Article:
“Learn from the best”…this advice amongst other things, is what I’ve learned over the last 48 hours. To begin, I think I need to set the tone…Patina’s kitchen is run by a 3 star Michelin chef (if you are not familiar with the Michelin star, see below). His life and career began in France and in Michelin star restaurants. After a few years he was trained further by Alain Ducasse and eventually moved to New York to run Ducasse’s kitchen at the Essex House. The Essex House won their 3 stars in 2006.
So, now as executive chef at Patina, the lovely Frenchman (who could be a brother to George Clooney, yes the obvious is that he is good looking) runs his kitchen with a meticulous eye for all details. What is impressive to me is that despite the accolades, experience, and his “French-ness”, he truly is unpretentious. He takes the time to teach his people. This does not sound like a big deal…but it’s a HUGE deal. His staff comes from famed restaurants such as Bouchon, Craft, Le Cirque, etc…overall the consensus is that from all of the establishments they have worked in, he is by far the most hand’s-on executive chef.
Patina’s sous chefs are in charge of directing me during my stage…thank god!!! It works perfectly for me seeing as I have the most difficult time understanding the executive chef through his heavy French accent. (On average I understand 30% of what he is saying, the other 70% I swear he is still speaking French. I stare intently at his mouth trying to make sense of his words. I know for sure I’m freaking him out and he is wondering, “What the hell is she looking at?”). On my first day in the kitchen he pulled me aside to have a quick cup of coffee and to discuss my future plans. (He thinks I am younger than I am so his advice is tailored to a 25 year old rather than someone who is 33). Needless to say, I make it known that I am an at-home cook with aspirations of someday being a chef and business owner. His words, which, thank goodness this time I could understand…were simple, “Learn from the best.”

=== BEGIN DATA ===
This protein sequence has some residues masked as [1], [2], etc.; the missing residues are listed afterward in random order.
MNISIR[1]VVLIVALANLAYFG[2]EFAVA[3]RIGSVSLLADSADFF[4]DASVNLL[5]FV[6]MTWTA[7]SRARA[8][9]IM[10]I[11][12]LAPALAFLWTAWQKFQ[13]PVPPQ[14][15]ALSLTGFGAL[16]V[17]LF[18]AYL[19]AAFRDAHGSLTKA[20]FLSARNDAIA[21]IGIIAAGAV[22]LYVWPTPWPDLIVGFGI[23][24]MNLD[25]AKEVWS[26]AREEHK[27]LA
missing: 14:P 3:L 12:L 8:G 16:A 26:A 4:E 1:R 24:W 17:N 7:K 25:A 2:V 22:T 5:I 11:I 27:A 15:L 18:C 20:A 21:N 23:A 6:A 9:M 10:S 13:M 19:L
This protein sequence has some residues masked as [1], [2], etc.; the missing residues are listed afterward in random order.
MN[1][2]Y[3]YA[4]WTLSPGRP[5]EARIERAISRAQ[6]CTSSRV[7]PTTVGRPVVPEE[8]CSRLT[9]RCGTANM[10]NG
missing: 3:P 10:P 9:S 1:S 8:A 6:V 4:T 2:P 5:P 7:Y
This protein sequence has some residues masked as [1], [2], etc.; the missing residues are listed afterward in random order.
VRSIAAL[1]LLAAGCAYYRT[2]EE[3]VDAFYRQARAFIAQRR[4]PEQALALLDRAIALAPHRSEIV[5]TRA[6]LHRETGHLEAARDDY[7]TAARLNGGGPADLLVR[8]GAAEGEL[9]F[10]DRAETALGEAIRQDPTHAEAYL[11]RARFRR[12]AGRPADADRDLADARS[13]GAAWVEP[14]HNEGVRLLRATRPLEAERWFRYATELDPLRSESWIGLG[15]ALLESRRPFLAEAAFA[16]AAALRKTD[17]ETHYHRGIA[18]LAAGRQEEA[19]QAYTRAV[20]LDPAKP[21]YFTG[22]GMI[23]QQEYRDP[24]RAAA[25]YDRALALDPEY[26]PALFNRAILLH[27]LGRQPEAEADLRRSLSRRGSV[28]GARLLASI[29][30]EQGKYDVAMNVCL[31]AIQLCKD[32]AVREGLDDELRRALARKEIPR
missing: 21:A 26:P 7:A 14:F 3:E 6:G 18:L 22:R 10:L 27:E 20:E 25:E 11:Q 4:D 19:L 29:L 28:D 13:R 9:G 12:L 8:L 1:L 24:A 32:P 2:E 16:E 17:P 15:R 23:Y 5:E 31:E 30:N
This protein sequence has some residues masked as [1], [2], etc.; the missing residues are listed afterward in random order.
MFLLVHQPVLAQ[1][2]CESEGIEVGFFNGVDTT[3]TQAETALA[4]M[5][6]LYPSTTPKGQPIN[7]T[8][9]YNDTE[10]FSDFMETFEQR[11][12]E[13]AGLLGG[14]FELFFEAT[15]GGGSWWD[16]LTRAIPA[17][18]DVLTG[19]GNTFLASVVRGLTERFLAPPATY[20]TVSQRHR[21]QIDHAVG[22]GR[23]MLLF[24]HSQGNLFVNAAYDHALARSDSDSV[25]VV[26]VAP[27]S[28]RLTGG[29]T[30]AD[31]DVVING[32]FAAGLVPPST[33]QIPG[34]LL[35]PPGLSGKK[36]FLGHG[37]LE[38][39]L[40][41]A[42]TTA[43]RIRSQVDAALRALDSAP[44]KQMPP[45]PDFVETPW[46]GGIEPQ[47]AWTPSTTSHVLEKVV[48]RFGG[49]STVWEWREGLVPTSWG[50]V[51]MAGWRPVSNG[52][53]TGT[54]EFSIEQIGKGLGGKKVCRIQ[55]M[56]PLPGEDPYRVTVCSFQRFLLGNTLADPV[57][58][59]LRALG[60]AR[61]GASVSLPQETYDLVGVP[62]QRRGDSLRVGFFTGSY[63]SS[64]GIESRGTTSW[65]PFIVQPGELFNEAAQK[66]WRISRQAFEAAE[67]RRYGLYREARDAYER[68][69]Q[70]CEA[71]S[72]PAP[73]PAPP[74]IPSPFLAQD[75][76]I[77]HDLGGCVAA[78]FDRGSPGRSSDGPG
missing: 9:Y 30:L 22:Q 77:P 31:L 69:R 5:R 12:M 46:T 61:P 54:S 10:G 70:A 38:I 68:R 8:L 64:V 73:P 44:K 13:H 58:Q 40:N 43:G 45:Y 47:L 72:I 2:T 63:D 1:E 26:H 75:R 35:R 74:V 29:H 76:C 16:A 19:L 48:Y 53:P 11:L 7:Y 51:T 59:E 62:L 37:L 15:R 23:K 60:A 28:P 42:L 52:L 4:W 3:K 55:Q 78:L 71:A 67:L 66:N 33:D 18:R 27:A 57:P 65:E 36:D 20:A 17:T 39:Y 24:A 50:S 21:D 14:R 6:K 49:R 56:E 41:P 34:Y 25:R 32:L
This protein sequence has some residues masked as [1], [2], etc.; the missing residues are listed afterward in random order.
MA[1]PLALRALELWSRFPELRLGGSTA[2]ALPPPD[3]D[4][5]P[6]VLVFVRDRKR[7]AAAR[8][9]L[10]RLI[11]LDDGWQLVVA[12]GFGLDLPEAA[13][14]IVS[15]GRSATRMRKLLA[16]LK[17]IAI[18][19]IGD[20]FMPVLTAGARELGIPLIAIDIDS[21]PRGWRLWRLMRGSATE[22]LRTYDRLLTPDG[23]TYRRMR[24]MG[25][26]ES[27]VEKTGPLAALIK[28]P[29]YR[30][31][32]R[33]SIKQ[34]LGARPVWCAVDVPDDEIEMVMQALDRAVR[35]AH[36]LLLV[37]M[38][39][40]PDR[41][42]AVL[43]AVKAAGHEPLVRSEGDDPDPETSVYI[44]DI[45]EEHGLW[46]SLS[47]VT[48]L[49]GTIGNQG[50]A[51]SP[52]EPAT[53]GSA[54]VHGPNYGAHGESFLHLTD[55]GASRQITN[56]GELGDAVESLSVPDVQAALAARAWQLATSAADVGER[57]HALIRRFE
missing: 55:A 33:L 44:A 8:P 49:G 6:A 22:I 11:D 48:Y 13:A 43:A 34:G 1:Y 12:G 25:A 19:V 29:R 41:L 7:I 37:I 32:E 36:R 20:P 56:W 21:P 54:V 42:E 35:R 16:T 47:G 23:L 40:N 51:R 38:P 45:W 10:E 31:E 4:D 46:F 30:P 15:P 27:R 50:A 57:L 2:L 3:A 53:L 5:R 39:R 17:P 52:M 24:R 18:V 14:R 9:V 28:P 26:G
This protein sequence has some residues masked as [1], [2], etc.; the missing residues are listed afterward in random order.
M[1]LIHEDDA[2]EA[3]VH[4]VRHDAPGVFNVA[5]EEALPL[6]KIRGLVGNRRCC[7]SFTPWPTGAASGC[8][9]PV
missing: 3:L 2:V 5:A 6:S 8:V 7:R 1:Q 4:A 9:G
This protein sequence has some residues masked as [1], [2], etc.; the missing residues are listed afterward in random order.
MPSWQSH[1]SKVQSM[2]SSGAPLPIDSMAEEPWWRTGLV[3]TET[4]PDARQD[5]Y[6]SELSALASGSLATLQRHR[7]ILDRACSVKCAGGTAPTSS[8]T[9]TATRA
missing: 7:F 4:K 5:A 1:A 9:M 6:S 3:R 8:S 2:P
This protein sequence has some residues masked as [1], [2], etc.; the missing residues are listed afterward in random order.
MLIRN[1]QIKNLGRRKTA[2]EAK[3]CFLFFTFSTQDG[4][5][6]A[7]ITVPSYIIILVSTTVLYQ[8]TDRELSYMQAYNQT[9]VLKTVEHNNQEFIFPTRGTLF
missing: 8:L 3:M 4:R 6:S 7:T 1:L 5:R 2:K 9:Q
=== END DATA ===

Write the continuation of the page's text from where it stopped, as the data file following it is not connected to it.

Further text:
So, what else have I learned in the last 48 hours? Here is my simple breakdown:
-#1: First and foremost: Right now I suck! There is so much I don’t know about working in a kitchen and it is not anything like cooking in your home.
-#2: There is so, so, so much I need to learn, however, I am great at prep, I work fast, I jump in when ever I see a need…a hopeful sign.
-#3: I have already learned simple valuable techniques that have been burned into my brain…such as taking 3-4 ingredients and executing the dish in a way that creates layers of flavors while keeping the integrity of the ingredients.
-#4: I get frustrated easily due to my lack of knowledge…this frustration makes me work harder.
-#5: Most important life lesson learned…is that the ONLY way to eat an elephant is by eating it one bite at a time. I have learned that everyone—EVERYONE—needs to start somewhere, and that this is my start.
(The Michelin guide awards one to three stars to a small number of restaurants of outstanding quality. One star indicates a “very good cuisine in its category”, a two-star ranking represents “excellent cuisine, worth a detour,” and three stars are awarded to restaurants offering “exceptional cuisine, worth a special journey”. A three-star Michelin ranking is rare. As of late 2009, there were 26 three-star restaurants in France, and only 81 in the world)